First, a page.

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How Much to Tell & When, Part 3: The Tension Before Formal Disclosure

This post is the third in a series of posts called How Much to Tell and When: Disclosure in Early Recovery. This post discusses the tension between the initial and partial discovery of sexually compulsive behaviors and formal, full disclosure of those behaviors. Click here to read part 1 on spontaneous disclosure, here to read part 2 about formal therapeutic disclosure, and here to read part 4 on what a sex addict should tell his or her partner when asked about acting out.

 

Sometimes Christians talk about living in “the already and not yet.” While it’s not a perfect analogy, it captures well what it’s like in between the initial discovery and the formal disclosure for sex addicts and their partners.

 

“The already and not yet” is a way of referring to the idea that the culmination of time and history began in the birth, life, death, and resurrection of Jesus. Christians believe that Jesus brought in the kingdom of God in his ministry such that it’s presently among us, but that it will only be realized in its fullness when Jesus returns in the future.

 

So God’s rule in the kingdom is already present and partially realized, and it is not yet fully manifest. Christians call this present age “the already and the not yet” for this reason.

 

It can be an excruciating era to live in, as sex addicts in recovery and their partners know well.

How Much to Tell & When, Part 2: Formal Disclosure

This post is the second in a series of posts called How Much to Tell and When: Disclosure in Early Recovery. This post discusses formal disclosure and its benefits. Click here to read part 1, here for part 3, and here for part 4.

 

“How much do I tell her?” In part 1 of this series, we considered spontaneous disclosure, which happens when the sex addict’s behaviors are either discovered, about to be discovered, or when there is partial disclosure of the addict’s acting out behaviors after the initial discovery.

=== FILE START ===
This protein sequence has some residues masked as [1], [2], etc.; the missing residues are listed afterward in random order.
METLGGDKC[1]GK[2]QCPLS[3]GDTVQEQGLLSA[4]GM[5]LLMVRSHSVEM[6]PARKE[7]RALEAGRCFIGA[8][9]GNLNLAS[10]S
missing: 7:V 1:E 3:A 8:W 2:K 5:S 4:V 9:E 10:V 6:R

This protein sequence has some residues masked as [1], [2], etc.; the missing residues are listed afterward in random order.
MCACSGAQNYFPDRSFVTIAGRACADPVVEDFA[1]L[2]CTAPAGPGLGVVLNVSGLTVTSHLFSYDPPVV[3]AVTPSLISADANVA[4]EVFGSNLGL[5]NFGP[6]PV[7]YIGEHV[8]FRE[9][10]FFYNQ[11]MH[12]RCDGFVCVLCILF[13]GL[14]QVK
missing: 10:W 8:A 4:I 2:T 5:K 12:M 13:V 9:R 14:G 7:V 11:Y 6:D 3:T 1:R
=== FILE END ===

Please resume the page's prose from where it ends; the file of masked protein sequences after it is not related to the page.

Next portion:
Oftentimes, spontaneous disclosure occurs as a couple is preparing for formal disclosure. Although holding off for a few months on formal disclosure can give both sex addict and his partner time to prepare for the traumatic formal disclosure date, waiting can be excruciating, especially for the partner.

 

But what is formal disclosure? And as painful as it is, why is it worth waiting around for?

How Much to Tell & When, Part 1: Spontaneous Disclosure

This post is the first in a series of posts called How Much to Tell and When: Disclosure in Early Recovery. This post discusses spontaneous disclosure and the benefits of delaying formal disclosure. Click here for part 2, here for part 3, and here for part 4.

 

“How much do I tell her?”

 

When spouse initially finds out about your sexually compulsive behaviors, there’s enormous pressure on you to disclose details about your acting out. It’s completely understandable to struggle with what to say in response.

 

Whether she confronted you after an initial discovery or you confessed to her some or all of your behaviors, you’re facing some tough questions. If she hasn’t already, she’s going to press you hard for details. The more she finds out, the more she’s likely to grill you.

 

So what do you do?

The Guide to Empathy for Sex Addicts (Part II)

Empathy, if you recall from part I, is the ability and practice of putting yourself in someone else’s shoes. Most simply, empathy is an effort to take the other’s perspective and share his feelings.

 

We went a bit farther than that, though.

 

Empathy is not agreeing with the other person (most likely your partner). It’s not sympathizing with her. It’s not just listening like a bump on a log. It’s not sharing “that-time-when-something-similar-happened” to you. It’s not fixing her or making her feel better (although empathy can and will probably make her feel better and more connected to you).